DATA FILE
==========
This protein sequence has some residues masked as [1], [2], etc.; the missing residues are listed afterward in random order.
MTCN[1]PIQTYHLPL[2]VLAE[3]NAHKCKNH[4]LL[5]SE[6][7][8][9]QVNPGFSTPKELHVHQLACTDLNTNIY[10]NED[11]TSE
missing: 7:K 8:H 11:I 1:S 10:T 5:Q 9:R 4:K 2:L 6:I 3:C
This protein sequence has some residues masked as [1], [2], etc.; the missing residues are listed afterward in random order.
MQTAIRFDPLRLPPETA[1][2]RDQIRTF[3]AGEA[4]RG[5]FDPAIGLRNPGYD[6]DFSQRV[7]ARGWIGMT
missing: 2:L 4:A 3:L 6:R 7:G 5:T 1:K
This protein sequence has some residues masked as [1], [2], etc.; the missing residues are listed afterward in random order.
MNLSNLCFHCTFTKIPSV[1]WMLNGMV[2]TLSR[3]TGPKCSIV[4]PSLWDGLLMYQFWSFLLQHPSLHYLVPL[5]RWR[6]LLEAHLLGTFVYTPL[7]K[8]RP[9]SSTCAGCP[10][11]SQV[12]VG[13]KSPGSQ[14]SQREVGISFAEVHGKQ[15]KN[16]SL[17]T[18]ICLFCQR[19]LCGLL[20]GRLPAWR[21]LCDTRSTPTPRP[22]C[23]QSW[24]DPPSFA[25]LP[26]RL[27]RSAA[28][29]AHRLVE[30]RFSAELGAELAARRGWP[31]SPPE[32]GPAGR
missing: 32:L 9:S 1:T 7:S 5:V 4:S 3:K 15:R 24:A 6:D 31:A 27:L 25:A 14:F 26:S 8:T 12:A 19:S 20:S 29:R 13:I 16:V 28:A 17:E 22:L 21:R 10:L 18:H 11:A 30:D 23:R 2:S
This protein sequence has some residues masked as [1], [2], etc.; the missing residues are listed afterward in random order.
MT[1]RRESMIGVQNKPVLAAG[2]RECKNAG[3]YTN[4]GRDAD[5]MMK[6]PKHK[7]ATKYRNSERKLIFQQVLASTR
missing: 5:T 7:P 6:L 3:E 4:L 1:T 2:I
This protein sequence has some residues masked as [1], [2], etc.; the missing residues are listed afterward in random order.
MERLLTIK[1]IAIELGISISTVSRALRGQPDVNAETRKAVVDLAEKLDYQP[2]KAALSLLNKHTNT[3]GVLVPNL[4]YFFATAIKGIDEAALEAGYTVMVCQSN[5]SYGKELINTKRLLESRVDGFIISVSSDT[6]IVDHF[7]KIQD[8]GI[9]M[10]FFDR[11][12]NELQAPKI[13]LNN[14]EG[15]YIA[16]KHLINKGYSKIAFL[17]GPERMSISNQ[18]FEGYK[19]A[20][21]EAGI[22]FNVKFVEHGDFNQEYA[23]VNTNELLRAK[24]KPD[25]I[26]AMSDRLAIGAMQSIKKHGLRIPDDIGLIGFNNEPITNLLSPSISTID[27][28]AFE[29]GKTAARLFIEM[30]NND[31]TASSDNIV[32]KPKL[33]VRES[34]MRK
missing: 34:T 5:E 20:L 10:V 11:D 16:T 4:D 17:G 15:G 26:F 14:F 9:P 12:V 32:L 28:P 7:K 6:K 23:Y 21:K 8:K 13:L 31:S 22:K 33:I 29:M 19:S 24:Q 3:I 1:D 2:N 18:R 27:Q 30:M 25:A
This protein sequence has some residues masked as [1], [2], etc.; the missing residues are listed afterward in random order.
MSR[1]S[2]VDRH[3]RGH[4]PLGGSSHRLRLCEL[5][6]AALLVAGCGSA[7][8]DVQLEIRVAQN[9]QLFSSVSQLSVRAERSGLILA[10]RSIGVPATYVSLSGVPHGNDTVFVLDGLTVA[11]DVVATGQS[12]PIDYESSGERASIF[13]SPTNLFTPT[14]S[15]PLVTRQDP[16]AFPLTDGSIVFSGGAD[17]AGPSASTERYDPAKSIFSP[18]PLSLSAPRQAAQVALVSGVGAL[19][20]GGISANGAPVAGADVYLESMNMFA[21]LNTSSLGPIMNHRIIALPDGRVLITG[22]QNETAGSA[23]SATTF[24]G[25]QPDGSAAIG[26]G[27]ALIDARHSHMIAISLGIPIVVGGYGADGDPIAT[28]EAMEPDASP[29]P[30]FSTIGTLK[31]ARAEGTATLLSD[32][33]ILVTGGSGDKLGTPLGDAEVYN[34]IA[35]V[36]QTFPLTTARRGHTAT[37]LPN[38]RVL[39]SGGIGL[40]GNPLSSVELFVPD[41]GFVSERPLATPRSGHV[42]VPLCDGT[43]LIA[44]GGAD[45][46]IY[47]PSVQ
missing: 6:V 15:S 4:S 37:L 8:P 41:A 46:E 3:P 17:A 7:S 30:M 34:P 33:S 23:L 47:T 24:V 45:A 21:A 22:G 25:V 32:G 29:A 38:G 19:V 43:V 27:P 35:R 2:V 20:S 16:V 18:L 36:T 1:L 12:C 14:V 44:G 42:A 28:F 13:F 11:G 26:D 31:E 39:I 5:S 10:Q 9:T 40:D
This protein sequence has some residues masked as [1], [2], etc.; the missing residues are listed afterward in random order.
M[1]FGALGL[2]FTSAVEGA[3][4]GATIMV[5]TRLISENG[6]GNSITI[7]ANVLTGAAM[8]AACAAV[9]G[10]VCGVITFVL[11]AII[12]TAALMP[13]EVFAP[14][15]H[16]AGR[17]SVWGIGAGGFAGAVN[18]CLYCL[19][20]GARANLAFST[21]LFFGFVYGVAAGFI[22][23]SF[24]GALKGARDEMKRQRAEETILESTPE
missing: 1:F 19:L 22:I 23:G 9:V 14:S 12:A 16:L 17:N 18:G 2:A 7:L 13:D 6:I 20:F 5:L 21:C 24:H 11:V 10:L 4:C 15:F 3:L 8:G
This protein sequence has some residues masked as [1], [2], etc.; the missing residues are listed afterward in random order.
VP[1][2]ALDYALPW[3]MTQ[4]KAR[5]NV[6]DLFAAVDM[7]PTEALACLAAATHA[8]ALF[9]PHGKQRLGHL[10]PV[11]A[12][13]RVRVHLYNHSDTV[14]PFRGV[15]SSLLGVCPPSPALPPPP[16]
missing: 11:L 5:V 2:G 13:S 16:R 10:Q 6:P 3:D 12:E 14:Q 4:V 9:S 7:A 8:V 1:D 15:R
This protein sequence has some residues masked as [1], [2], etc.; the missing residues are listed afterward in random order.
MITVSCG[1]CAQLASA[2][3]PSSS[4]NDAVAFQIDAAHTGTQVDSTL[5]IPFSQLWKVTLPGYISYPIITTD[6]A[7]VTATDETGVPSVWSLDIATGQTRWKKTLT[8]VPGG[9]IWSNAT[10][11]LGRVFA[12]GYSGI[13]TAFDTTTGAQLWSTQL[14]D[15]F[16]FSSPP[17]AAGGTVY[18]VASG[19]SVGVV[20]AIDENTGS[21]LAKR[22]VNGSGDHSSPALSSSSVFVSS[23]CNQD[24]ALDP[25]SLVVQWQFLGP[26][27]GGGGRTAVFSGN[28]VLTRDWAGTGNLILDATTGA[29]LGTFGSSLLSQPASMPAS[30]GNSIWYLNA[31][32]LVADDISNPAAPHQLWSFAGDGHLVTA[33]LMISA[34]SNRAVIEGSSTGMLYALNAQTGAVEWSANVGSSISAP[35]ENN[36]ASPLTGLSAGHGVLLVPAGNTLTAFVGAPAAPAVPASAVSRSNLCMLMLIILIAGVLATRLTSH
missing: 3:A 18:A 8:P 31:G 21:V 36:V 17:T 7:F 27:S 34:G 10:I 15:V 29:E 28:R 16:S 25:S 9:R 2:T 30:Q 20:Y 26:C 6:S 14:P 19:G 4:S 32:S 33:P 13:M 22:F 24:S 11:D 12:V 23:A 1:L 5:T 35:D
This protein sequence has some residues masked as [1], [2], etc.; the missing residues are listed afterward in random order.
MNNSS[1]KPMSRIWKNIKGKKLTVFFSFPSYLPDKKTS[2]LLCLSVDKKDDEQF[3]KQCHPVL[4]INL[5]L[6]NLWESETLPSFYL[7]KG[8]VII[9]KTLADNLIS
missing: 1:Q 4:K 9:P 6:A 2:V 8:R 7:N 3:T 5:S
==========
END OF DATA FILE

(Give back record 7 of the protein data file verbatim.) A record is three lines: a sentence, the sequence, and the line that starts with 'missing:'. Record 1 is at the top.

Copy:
This protein sequence has some residues masked as [1], [2], etc.; the missing residues are listed afterward in random order.
M[1]FGALGL[2]FTSAVEGA[3][4]GATIMV[5]TRLISENG[6]GNSITI[7]ANVLTGAAM[8]AACAAV[9]G[10]VCGVITFVL[11]AII[12]TAALMP[13]EVFAP[14][15]H[16]AGR[17]SVWGIGAGGFAGAVN[18]CLYCL[19][20]GARANLAFST[21]LFFGFVYGVAAGFI[22][23]SF[24]GALKGARDEMKRQRAEETILESTPE
missing: 1:F 19:L 22:I 23:G 9:V 14:S 12:A 16:L 17:N 18:G 2:A 7:L 13:D 6:I 20:F 5:L 21:C 24:H 11:V 10:L 4:C 15:F 3:L 8:G